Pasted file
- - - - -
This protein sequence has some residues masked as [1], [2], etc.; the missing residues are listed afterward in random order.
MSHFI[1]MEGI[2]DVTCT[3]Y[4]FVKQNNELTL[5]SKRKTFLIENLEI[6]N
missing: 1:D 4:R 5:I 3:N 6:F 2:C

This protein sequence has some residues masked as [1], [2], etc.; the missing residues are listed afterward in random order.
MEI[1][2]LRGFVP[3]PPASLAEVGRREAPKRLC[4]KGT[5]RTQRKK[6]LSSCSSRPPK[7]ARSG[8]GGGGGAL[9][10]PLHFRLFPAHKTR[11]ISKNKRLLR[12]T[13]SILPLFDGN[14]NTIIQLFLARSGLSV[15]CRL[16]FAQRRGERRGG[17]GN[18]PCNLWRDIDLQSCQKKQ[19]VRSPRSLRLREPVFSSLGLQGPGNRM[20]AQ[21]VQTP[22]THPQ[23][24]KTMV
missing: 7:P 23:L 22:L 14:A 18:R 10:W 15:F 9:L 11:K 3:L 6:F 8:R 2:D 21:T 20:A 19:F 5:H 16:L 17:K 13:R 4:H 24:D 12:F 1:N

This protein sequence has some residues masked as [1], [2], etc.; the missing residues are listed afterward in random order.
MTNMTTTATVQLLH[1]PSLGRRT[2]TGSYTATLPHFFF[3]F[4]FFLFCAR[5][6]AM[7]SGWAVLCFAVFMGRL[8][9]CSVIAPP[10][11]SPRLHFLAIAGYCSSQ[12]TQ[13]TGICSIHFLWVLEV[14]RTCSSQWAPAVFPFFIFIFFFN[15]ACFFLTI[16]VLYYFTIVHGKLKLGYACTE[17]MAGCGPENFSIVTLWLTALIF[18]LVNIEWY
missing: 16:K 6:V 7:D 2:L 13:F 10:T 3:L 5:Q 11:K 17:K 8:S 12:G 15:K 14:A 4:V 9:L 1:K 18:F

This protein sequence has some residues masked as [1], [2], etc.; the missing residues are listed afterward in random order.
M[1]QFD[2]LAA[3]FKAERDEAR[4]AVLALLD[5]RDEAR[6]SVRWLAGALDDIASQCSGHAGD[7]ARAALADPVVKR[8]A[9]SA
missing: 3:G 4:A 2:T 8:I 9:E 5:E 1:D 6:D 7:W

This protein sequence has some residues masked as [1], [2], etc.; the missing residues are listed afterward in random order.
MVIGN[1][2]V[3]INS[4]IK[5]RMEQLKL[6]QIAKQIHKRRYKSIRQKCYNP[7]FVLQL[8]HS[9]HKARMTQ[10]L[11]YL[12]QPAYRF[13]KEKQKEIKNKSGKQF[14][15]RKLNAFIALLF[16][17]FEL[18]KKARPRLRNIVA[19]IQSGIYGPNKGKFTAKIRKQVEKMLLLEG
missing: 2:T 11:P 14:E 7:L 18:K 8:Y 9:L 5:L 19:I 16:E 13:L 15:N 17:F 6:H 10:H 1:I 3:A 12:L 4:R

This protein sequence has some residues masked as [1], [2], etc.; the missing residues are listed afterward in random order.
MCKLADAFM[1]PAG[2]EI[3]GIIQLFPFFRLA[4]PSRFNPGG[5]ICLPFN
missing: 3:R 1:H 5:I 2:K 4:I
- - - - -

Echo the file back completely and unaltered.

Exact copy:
This protein sequence has some residues masked as [1], [2], etc.; the missing residues are listed afterward in random order.
MSHFI[1]MEGI[2]DVTCT[3]Y[4]FVKQNNELTL[5]SKRKTFLIENLEI[6]N
missing: 1:D 4:R 5:I 3:N 6:F 2:C

This protein sequence has some residues masked as [1], [2], etc.; the missing residues are listed afterward in random order.
MEI[1][2]LRGFVP[3]PPASLAEVGRREAPKRLC[4]KGT[5]RTQRKK[6]LSSCSSRPPK[7]ARSG[8]GGGGGAL[9][10]PLHFRLFPAHKTR[11]ISKNKRLLR[12]T[13]SILPLFDGN[14]NTIIQLFLARSGLSV[15]CRL[16]FAQRRGERRGG[17]GN[18]PCNLWRDIDLQSCQKKQ[19]VRSPRSLRLREPVFSSLGLQGPGNRM[20]AQ[21]VQTP[22]THPQ[23][24]KTMV
missing: 7:P 23:L 22:L 14:A 18:R 10:W 15:F 9:L 11:K 3:L 6:F 8:R 2:D 21:T 20:A 19:F 5:H 16:L 17:K 13:R 4:H 24:D 12:F 1:N

This protein sequence has some residues masked as [1], [2], etc.; the missing residues are listed afterward in random order.
MTNMTTTATVQLLH[1]PSLGRRT[2]TGSYTATLPHFFF[3]F[4]FFLFCAR[5][6]AM[7]SGWAVLCFAVFMGRL[8][9]CSVIAPP[10][11]SPRLHFLAIAGYCSSQ[12]TQ[13]TGICSIHFLWVLEV[14]RTCSSQWAPAVFPFFIFIFFFN[15]ACFFLTI[16]VLYYFTIVHGKLKLGYACTE[17]MAGCGPENFSIVTLWLTALIF[18]LVNIEWY
missing: 16:K 6:V 7:D 2:L 13:F 10:T 3:L 5:Q 11:K 17:K 8:S 12:G 15:K 14:A 4:V 9:L 1:K 18:F

This protein sequence has some residues masked as [1], [2], etc.; the missing residues are listed afterward in random order.
M[1]QFD[2]LAA[3]FKAERDEAR[4]AVLALLD[5]RDEAR[6]SVRWLAGALDDIASQCSGHAGD[7]ARAALADPVVKR[8]A[9]SA
missing: 3:G 4:A 2:T 8:I 9:E 5:E 1:D 6:D 7:W

This protein sequence has some residues masked as [1], [2], etc.; the missing residues are listed afterward in random order.
MVIGN[1][2]V[3]INS[4]IK[5]RMEQLKL[6]QIAKQIHKRRYKSIRQKCYNP[7]FVLQL[8]HS[9]HKARMTQ[10]L[11]YL[12]QPAYRF[13]KEKQKEIKNKSGKQF[14][15]RKLNAFIALLF[16][17]FEL[18]KKARPRLRNIVA[19]IQSGIYGPNKGKFTAKIRKQVEKMLLLEG
missing: 2:T 11:P 14:E 7:L 18:K 8:Y 9:L 5:L 19:I 16:E 13:L 15:N 17:F 6:H 10:H 1:I 3:A 12:L 4:R

This protein sequence has some residues masked as [1], [2], etc.; the missing residues are listed afterward in random order.
MCKLADAFM[1]PAG[2]EI[3]GIIQLFPFFRLA[4]PSRFNPGG[5]ICLPFN
missing: 3:R 1:H 5:I 2:K 4:I